Phaser pedals create a movement that sounds like a sweeping notch is being carved through your tone, which can be used subtly for a gentle swoosh or dialed up for a pronounced effect. Tremolo pedals modulate the volume of your signal at a set rate and depth, useful for creating a pulsating effect that can range from subtle to choppy.
Reverb and Delay
Reverb and delay pedals are pivotal for creating ambiance. They can range from creating short echoes that give the impression of space, to vast soundscapes that add a sense of grandeur to your metal sound.
Reverb pedals vary in complexity from simple spring reverb sounds mimicking old amplifier tanks to expansive types of reverb pedals like plate, hall, and shimmer that can simulate massive spaces or even add pitch-shifted overtones to your reverb tails.
Delay pedals like the TC Electronic Flashback offer a spectrum of delay types, from tape and analog emulations to precise digital repeats. You can use delay sparingly to thicken your leads or in more pronounced settings to create rhythmic patterns and massive soundscapes. The types of delay pedals available provide you with a variety of choices, from simple slap-backs to complex, tempo-synced patterns.
If you’re looking to buy a pedal in any of these categories for your metal playing, check out the links below. We have some buying guides posted that include our top picks and offer various price points, some pedals having superb ratings & as low as $20.
Specialty and Signature Sounds
In the realm of heavy metal, specialty guitar pedals are integral for crafting unique tones that define your sound. From the sweeping howl of wah pedals to the guttural growl of fuzz distortion, these tools give you the power to stand out.
Wah and Expression Pedals
Wah pedals offer a dynamic form of expression, shaping your tone in real-time with the rock of your foot. Artists utilize these pedals for a vocal-like effect, creating a signature cry that cuts through heavy riffs with clarity. The wah pedal is especially associated with metal lead guitar, adding emphasis and character to solos.
Fuzz and Heavy Distortion
For a sound that’s synonymous with genres like doom and sludge, fuzz pedals lay the foundation. They produce a thick, saturated tone that ranges from a warm, vintage growl to a chaotic roar. Pedals such as the legendary ProCo Rat and Boss HM-2 are coveted for their ability to produce a consistent, powerful fuzz distortion that’s both aggressive and articulate, cementing their status in metal history.
Octave and Synth Effects
When you’re looking to add depth or an otherworldly dimension to your playing, octave pedals are the secret weapon. They generate additional tones above or below your original note, creating a fuller sound or mimicking a bass instrument. For experimental metal guitarists, these pedals can bridge the gap between traditional guitar sounds and the expansive territory of synth effects, allowing for more complex and creative compositions.
Metal Genres and Pedal Selection
When choosing pedals for metal genres, understanding the specific needs of each subgenre is crucial. Different pedals enhance the distinct characteristics of metal tones, and selecting the right one can elevate your playing to achieve the desired sound.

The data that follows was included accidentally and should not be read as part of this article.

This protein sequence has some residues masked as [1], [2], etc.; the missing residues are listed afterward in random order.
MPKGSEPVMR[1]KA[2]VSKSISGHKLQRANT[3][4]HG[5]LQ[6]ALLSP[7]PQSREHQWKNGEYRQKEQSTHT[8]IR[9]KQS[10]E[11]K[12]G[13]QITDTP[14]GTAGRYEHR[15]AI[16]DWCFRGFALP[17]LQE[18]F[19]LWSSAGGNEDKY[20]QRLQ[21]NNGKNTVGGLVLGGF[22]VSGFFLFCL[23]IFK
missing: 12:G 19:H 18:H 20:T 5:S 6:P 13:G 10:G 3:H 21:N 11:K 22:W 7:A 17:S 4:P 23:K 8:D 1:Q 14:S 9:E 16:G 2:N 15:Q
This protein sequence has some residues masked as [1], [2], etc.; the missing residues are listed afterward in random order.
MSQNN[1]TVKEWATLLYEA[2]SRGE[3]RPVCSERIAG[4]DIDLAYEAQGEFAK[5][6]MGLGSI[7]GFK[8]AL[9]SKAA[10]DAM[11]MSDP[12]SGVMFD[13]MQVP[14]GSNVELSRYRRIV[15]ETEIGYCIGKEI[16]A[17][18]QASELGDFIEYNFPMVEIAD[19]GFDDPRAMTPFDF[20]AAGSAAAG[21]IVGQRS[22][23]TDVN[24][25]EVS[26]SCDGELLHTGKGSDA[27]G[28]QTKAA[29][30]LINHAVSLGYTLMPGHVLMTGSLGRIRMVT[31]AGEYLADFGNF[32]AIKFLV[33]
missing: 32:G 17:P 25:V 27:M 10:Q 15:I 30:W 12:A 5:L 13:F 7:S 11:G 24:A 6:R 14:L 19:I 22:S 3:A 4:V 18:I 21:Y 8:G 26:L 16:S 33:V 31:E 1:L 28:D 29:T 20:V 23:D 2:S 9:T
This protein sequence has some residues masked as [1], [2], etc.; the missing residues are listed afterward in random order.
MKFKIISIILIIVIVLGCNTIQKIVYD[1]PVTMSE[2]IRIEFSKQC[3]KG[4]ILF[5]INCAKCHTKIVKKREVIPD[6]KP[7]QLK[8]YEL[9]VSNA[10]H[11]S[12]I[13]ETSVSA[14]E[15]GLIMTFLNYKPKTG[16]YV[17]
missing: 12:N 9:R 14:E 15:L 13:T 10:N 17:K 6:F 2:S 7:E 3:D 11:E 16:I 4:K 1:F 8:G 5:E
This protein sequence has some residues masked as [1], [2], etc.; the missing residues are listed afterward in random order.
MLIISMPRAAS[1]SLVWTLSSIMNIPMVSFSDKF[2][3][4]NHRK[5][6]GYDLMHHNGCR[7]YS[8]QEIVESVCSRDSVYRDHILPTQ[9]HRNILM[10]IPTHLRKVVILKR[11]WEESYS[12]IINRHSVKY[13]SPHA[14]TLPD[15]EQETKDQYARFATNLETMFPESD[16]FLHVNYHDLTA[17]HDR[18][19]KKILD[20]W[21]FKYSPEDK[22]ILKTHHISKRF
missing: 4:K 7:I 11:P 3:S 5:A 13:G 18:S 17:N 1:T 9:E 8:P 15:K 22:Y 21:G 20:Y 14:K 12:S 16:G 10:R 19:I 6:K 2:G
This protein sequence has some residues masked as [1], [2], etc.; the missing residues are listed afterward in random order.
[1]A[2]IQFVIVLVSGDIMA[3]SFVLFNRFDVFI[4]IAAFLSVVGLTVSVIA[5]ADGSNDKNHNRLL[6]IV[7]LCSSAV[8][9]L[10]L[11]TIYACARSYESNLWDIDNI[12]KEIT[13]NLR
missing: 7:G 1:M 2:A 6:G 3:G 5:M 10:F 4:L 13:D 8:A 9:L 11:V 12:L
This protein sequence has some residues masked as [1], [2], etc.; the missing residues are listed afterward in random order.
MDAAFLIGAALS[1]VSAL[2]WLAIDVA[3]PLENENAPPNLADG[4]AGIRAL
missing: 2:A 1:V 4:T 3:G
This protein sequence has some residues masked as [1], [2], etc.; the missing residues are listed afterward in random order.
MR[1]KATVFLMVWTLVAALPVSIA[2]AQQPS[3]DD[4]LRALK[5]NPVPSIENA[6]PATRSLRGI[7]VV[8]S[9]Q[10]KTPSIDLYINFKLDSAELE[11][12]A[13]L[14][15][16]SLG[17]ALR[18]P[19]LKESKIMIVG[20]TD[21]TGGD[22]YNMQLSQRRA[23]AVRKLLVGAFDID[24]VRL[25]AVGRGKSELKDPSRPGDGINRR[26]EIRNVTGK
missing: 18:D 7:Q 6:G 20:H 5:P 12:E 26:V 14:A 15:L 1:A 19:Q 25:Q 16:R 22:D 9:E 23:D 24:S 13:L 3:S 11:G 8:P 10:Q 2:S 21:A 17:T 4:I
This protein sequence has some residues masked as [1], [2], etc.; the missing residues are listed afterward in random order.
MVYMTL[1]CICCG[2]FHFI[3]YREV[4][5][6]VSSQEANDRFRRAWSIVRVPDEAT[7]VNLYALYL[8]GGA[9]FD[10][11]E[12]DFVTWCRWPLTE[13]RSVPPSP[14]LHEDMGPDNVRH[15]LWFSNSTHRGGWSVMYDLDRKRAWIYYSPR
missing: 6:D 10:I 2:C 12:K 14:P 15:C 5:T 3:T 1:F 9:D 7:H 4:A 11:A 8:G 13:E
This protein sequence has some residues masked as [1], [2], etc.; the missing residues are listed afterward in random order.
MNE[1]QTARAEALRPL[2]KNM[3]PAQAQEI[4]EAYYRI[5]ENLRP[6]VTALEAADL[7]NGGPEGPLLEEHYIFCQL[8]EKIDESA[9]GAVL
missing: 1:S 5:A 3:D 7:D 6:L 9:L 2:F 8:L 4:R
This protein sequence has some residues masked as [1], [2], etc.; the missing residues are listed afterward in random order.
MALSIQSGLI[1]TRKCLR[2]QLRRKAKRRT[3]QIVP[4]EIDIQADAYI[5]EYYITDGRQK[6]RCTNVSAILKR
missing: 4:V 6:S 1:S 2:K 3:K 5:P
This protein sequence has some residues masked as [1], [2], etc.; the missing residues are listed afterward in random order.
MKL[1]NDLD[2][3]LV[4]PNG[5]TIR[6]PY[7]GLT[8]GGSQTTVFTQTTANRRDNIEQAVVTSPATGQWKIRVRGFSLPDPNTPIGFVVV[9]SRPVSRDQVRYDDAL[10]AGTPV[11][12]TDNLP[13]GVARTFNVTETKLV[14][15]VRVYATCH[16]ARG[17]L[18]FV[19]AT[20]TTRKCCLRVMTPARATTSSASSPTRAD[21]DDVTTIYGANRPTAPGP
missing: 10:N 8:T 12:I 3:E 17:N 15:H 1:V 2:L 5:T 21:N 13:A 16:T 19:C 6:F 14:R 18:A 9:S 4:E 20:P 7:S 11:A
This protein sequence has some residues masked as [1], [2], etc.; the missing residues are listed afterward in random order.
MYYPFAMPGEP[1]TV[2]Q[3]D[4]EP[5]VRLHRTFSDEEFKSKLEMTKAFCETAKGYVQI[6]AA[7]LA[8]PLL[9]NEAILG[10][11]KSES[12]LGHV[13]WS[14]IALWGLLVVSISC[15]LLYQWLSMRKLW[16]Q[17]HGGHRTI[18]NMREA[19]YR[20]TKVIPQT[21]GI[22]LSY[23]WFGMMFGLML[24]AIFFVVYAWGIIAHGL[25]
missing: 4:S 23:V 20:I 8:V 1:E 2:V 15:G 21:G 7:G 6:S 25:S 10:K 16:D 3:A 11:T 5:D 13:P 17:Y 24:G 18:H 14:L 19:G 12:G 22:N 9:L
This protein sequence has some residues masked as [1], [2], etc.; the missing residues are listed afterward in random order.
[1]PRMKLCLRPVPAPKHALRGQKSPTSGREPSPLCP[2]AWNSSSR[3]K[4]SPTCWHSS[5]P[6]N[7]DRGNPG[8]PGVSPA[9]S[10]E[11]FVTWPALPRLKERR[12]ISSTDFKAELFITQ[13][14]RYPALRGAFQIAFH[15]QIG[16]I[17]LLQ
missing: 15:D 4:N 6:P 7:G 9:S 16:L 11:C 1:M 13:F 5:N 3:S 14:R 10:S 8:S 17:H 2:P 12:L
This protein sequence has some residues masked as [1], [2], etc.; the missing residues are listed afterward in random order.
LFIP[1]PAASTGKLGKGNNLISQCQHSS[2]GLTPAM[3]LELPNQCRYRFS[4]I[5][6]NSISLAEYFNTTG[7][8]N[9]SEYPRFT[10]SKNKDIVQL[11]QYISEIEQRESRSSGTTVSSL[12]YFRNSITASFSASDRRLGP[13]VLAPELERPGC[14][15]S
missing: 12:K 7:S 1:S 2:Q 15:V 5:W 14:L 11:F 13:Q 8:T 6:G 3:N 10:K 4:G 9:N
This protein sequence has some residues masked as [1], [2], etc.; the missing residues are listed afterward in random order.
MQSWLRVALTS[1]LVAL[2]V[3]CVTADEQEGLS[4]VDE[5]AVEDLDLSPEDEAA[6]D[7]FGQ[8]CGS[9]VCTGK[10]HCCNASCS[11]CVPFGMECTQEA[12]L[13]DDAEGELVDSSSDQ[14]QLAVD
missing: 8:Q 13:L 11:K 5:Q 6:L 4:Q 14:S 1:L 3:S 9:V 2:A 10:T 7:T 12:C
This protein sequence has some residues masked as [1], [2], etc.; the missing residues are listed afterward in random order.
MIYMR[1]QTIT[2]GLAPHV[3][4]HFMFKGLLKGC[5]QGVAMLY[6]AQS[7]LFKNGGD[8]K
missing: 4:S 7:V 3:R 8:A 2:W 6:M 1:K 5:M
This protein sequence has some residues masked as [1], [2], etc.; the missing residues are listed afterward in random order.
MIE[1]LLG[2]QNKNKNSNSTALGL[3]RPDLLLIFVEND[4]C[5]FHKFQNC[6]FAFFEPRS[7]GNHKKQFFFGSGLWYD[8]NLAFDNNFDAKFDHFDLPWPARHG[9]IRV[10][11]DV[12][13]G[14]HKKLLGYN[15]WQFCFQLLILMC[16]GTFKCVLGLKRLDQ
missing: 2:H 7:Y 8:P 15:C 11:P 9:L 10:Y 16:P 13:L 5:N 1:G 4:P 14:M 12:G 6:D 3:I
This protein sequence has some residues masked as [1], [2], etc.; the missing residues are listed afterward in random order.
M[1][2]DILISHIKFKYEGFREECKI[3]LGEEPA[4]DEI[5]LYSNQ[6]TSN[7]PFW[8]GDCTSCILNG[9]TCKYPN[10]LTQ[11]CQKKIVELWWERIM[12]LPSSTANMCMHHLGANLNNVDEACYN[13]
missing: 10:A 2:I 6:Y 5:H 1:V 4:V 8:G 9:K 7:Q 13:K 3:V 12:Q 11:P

Classic Metal and Vintage Tones
In classic metal, the sound is characterized by a raw and powerful distortion reminiscent of bands like Black Sabbath and Pantera. For these vintage tones, opting for pedals such as the Pro Co Rat can provide you with the thick, crunchy sound that defines the riffs of this era. The Rat pedal is known for its ability to offer a range of sounds, from slight overdrive to full-on distortion, ideal for emulating vintage metal.
Modern Metal and Djent
For modern metal and djent, precision and articulation are key. Here, a tighter, more compressed distortion paired with extended-range guitars allows you to produce complex rhythms and palm-muted riffs. High-gain pedals with defined mids and lows work best, like the Boss Metal Zone, to achieve the signature modern metal crunch and clarity. This pedal’s parametric EQ allows you to sculpt the midrange that’s crucial for a cutting yet heavy djent tone.
Subgenres: From Doom to Progressive Metal
Within various subgenres, like doom or progressive metal, pedal selection becomes even more nuanced. Doom often relies on slower tempos with an emphasis on low-end and sustain; therefore, a fuzz pedal might suit your needs. For the intricate and varied sounds of progressive metal, you may find a versatile distortion pedal or even a multi-effects unit integral to capturing the genre’s essence.
- Doom Metal: Look for pedals that offer a dense, saturated fuzz to enhance long, heavy riffs.
- Progressive Metal: Choose pedals that provide flexibility and a wide array of tone options, assisting tech-savvy guitarists to invent new sounds and textures.
Remember, each pedal imparts unique characteristics to your tone, and experimenting is part of the process to find what truly resonates with your interpretation of metal.
Guitar Pedal Combos For Other Genres
When exploring guitar pedal combinations for various music genres, it’s essential to consider the specific effects that best complement each genre’s sound. Here’s a few more music styles to look into: